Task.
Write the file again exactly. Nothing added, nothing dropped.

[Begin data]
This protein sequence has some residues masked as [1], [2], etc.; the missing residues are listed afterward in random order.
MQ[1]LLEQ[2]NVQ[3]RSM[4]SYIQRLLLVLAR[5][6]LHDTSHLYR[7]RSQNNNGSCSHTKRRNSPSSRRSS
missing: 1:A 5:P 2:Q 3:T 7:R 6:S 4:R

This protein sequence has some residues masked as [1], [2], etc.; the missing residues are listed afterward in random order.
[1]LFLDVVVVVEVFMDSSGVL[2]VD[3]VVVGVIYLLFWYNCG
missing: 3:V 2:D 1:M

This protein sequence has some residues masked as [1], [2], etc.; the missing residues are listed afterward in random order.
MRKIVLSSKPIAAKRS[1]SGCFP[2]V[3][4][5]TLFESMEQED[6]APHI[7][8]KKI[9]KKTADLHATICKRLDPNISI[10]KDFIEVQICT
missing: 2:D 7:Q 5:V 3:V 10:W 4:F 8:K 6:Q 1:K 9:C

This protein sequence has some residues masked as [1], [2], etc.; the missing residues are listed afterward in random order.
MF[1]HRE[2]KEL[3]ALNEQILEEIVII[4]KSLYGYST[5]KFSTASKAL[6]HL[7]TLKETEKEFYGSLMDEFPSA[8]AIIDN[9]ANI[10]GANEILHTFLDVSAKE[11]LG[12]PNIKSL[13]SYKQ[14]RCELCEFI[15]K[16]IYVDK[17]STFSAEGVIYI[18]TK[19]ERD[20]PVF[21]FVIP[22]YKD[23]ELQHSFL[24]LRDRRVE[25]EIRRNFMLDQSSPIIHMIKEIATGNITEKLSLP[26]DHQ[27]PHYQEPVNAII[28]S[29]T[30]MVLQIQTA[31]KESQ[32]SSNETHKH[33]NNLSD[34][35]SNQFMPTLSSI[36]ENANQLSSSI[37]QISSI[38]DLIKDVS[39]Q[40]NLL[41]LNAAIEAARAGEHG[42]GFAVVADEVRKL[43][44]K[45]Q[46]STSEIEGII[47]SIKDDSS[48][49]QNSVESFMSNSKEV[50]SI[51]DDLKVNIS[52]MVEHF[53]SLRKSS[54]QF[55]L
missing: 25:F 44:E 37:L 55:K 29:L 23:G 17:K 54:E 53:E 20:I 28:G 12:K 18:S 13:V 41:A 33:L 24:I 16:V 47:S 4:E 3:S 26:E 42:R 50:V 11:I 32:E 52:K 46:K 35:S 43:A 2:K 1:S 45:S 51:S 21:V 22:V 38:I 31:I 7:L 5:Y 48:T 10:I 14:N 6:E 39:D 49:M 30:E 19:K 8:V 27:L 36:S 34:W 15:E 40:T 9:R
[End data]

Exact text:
This protein sequence has some residues masked as [1], [2], etc.; the missing residues are listed afterward in random order.
MQ[1]LLEQ[2]NVQ[3]RSM[4]SYIQRLLLVLAR[5][6]LHDTSHLYR[7]RSQNNNGSCSHTKRRNSPSSRRSS
missing: 1:A 5:P 2:Q 3:T 7:R 6:S 4:R

This protein sequence has some residues masked as [1], [2], etc.; the missing residues are listed afterward in random order.
[1]LFLDVVVVVEVFMDSSGVL[2]VD[3]VVVGVIYLLFWYNCG
missing: 3:V 2:D 1:M

This protein sequence has some residues masked as [1], [2], etc.; the missing residues are listed afterward in random order.
MRKIVLSSKPIAAKRS[1]SGCFP[2]V[3][4][5]TLFESMEQED[6]APHI[7][8]KKI[9]KKTADLHATICKRLDPNISI[10]KDFIEVQICT
missing: 2:D 7:Q 5:V 3:V 10:W 4:F 8:K 6:Q 1:K 9:C

This protein sequence has some residues masked as [1], [2], etc.; the missing residues are listed afterward in random order.
MF[1]HRE[2]KEL[3]ALNEQILEEIVII[4]KSLYGYST[5]KFSTASKAL[6]HL[7]TLKETEKEFYGSLMDEFPSA[8]AIIDN[9]ANI[10]GANEILHTFLDVSAKE[11]LG[12]PNIKSL[13]SYKQ[14]RCELCEFI[15]K[16]IYVDK[17]STFSAEGVIYI[18]TK[19]ERD[20]PVF[21]FVIP[22]YKD[23]ELQHSFL[24]LRDRRVE[25]EIRRNFMLDQSSPIIHMIKEIATGNITEKLSLP[26]DHQ[27]PHYQEPVNAII[28]S[29]T[30]MVLQIQTA[31]KESQ[32]SSNETHKH[33]NNLSD[34][35]SNQFMPTLSSI[36]ENANQLSSSI[37]QISSI[38]DLIKDVS[39]Q[40]NLL[41]LNAAIEAARAGEHG[42]GFAVVADEVRKL[43][44]K[45]Q[46]STSEIEGII[47]SIKDDSS[48][49]QNSVESFMSNSKEV[50]SI[51]DDLKVNIS[52]MVEHF[53]SLRKSS[54]QF[55]L
missing: 25:F 44:E 37:L 55:K 29:L 23:G 17:K 54:E 53:E 20:I 28:G 12:K 18:S 13:V 41:A 33:L 24:I 16:V 47:S 4:E 3:S 26:E 42:R 50:V 11:I 32:E 52:K 46:K 35:S 43:A 2:K 1:S 45:S 51:S 21:V 22:V 38:I 31:I 7:L 5:Y 48:T 10:I 14:N 6:E 39:D 49:M 30:E 19:K 8:V 27:L 36:S 34:W 15:E 40:T 9:R